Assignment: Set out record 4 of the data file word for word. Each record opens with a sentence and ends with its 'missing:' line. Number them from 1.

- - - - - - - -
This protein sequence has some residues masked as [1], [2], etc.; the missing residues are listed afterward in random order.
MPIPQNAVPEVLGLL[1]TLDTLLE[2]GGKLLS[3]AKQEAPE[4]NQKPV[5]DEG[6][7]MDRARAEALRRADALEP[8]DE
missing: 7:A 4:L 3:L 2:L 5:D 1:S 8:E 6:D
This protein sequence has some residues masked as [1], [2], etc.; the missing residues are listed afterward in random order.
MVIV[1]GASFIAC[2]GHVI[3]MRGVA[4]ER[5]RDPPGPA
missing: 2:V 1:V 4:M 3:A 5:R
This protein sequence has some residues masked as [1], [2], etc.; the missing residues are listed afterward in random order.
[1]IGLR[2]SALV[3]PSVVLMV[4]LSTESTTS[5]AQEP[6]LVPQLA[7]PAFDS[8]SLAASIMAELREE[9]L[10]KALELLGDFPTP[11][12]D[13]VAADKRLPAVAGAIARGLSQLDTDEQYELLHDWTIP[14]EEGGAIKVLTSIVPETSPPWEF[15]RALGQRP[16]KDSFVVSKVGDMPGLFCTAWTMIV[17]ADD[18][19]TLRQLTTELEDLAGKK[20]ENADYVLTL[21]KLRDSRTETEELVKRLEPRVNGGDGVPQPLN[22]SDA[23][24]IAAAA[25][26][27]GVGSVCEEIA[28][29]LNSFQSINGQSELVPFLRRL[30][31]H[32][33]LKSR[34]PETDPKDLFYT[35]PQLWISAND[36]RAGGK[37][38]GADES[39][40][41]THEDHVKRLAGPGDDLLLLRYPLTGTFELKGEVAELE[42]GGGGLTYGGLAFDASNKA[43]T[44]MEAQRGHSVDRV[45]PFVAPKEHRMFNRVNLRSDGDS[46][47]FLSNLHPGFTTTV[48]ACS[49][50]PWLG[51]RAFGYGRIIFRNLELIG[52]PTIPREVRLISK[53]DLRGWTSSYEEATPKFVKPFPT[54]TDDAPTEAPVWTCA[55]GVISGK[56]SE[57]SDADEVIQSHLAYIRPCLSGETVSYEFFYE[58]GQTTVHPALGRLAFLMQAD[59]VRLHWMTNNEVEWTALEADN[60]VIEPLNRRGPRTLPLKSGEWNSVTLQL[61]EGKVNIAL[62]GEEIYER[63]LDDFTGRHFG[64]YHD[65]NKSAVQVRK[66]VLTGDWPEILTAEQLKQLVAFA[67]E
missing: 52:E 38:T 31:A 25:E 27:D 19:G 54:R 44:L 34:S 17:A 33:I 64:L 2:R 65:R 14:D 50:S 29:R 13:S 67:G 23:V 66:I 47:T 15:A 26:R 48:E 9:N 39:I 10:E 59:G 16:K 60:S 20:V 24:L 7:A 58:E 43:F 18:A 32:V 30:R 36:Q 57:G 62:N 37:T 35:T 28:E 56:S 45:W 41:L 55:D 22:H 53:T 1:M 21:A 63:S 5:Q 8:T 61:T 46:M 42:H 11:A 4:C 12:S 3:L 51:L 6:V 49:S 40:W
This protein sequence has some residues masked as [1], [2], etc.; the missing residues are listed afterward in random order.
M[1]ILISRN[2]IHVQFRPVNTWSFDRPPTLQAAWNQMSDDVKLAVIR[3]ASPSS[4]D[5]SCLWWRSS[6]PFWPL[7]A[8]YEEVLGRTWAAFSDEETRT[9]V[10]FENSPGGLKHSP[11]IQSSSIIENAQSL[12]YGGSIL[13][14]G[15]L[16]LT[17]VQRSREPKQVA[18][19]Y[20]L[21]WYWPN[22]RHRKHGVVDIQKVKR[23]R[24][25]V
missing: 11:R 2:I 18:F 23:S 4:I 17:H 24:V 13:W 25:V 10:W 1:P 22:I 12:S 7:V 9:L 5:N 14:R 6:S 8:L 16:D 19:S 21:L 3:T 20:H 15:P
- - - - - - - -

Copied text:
This protein sequence has some residues masked as [1], [2], etc.; the missing residues are listed afterward in random order.
M[1]ILISRN[2]IHVQFRPVNTWSFDRPPTLQAAWNQMSDDVKLAVIR[3]ASPSS[4]D[5]SCLWWRSS[6]PFWPL[7]A[8]YEEVLGRTWAAFSDEETRT[9]V[10]FENSPGGLKHSP[11]IQSSSIIENAQSL[12]YGGSIL[13][14]G[15]L[16]LT[17]VQRSREPKQVA[18][19]Y[20]L[21]WYWPN[22]RHRKHGVVDIQKVKR[23]R[24][25]V
missing: 11:R 2:I 18:F 23:S 4:I 17:H 24:V 13:W 25:V 10:W 1:P 22:I 12:S 7:V 9:L 5:N 14:R 6:S 8:L 16:D 19:S 21:L 3:T 20:H 15:P